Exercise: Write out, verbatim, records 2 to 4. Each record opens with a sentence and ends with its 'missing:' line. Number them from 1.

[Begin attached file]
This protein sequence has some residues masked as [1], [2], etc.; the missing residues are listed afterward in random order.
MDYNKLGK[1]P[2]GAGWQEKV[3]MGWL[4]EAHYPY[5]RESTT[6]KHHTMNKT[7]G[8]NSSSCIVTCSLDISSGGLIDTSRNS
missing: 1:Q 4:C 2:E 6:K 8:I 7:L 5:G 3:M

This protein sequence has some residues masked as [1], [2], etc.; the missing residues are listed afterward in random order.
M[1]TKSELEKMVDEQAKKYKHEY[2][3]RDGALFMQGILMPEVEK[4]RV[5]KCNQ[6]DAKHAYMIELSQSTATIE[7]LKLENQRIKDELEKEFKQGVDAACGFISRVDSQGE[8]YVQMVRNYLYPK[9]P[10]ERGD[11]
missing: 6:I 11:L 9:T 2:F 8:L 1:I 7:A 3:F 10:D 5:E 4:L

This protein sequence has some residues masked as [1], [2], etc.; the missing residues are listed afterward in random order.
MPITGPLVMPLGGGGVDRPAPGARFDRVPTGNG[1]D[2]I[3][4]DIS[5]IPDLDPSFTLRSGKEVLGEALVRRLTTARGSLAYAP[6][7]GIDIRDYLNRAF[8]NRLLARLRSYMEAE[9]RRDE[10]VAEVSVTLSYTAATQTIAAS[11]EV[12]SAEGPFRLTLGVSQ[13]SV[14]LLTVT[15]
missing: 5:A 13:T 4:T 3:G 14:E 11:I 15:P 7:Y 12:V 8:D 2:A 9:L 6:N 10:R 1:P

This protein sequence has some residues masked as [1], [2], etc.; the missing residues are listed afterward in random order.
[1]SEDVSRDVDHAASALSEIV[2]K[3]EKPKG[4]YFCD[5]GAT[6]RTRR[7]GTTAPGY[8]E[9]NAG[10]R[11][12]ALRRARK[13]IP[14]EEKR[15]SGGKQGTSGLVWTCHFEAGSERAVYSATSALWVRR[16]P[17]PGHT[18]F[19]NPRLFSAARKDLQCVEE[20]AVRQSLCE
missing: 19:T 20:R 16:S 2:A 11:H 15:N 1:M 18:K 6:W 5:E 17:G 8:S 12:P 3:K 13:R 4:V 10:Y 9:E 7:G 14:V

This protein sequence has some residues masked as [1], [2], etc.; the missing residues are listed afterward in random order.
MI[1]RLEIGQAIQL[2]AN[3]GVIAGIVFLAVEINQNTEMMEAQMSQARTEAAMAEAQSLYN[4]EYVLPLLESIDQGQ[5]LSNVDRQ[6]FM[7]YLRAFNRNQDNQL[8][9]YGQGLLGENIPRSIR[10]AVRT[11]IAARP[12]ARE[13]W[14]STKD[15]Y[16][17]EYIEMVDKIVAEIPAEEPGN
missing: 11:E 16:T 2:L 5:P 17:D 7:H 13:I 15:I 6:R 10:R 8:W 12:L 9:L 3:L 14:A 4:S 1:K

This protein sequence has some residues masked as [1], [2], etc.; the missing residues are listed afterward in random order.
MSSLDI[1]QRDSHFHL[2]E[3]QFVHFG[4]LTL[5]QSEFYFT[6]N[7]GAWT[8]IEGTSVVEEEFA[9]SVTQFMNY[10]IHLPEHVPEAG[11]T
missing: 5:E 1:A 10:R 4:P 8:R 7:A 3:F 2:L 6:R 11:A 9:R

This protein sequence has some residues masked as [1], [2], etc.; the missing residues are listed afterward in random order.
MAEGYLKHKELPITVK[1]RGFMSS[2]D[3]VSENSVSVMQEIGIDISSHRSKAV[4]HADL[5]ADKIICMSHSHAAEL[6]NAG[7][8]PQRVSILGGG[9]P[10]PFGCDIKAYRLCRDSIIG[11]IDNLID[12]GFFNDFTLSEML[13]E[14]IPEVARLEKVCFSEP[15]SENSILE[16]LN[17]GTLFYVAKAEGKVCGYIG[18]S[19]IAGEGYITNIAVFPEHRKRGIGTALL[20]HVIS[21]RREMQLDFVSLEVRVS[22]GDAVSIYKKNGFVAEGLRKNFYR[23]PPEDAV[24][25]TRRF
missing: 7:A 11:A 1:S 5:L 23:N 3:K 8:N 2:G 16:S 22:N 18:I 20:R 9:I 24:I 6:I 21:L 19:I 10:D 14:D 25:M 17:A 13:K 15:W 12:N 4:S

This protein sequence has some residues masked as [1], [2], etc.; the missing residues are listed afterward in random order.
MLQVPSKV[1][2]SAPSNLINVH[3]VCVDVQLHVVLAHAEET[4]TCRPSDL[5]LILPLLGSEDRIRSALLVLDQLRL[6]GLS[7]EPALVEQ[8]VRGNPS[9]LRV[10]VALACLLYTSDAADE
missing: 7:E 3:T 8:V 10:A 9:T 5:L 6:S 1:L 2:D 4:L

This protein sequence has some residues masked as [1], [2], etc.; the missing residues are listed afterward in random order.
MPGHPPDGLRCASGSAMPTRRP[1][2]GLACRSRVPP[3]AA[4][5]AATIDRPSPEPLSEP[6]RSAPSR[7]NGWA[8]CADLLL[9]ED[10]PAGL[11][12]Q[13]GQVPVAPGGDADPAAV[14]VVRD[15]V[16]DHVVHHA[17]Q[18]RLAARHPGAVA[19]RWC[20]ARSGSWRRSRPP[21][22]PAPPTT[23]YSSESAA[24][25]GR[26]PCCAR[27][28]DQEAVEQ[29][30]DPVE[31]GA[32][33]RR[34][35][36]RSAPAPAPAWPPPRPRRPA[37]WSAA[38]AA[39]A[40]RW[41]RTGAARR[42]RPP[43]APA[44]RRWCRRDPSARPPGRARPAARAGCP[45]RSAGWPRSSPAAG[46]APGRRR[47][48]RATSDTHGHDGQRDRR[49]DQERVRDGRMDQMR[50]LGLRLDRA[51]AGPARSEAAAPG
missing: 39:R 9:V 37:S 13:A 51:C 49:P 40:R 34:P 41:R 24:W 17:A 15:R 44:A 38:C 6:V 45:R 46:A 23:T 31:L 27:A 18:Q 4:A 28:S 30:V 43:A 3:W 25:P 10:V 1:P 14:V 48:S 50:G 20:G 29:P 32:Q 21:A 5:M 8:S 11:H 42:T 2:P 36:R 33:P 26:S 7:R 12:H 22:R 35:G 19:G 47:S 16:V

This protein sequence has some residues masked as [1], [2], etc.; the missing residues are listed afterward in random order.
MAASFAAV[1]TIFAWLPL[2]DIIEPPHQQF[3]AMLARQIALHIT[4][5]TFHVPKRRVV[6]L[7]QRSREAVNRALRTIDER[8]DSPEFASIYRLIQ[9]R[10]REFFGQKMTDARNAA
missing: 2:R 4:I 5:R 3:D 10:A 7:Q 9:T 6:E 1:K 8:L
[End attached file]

This protein sequence has some residues masked as [1], [2], etc.; the missing residues are listed afterward in random order.
M[1]TKSELEKMVDEQAKKYKHEY[2][3]RDGALFMQGILMPEVEK[4]RV[5]KCNQ[6]DAKHAYMIELSQSTATIE[7]LKLENQRIKDELEKEFKQGVDAACGFISRVDSQGE[8]YVQMVRNYLYPK[9]P[10]ERGD[11]
missing: 6:I 11:L 9:T 2:F 8:L 1:I 7:A 3:F 10:D 5:E 4:L

This protein sequence has some residues masked as [1], [2], etc.; the missing residues are listed afterward in random order.
MPITGPLVMPLGGGGVDRPAPGARFDRVPTGNG[1]D[2]I[3][4]DIS[5]IPDLDPSFTLRSGKEVLGEALVRRLTTARGSLAYAP[6][7]GIDIRDYLNRAF[8]NRLLARLRSYMEAE[9]RRDE[10]VAEVSVTLSYTAATQTIAAS[11]EV[12]SAEGPFRLTLGVSQ[13]SV[14]LLTVT[15]
missing: 5:A 13:T 4:T 3:G 14:E 11:I 15:P 7:Y 12:V 8:D 2:A 9:L 6:N 10:R 1:P

This protein sequence has some residues masked as [1], [2], etc.; the missing residues are listed afterward in random order.
[1]SEDVSRDVDHAASALSEIV[2]K[3]EKPKG[4]YFCD[5]GAT[6]RTRR[7]GTTAPGY[8]E[9]NAG[10]R[11][12]ALRRARK[13]IP[14]EEKR[15]SGGKQGTSGLVWTCHFEAGSERAVYSATSALWVRR[16]P[17]PGHT[18]F[19]NPRLFSAARKDLQCVEE[20]AVRQSLCE
missing: 19:T 20:R 16:S 2:A 11:H 15:N 1:M 18:K 6:W 5:E 17:G 8:S 12:P 3:K 13:R 4:V 10:Y 9:E 7:G 14:V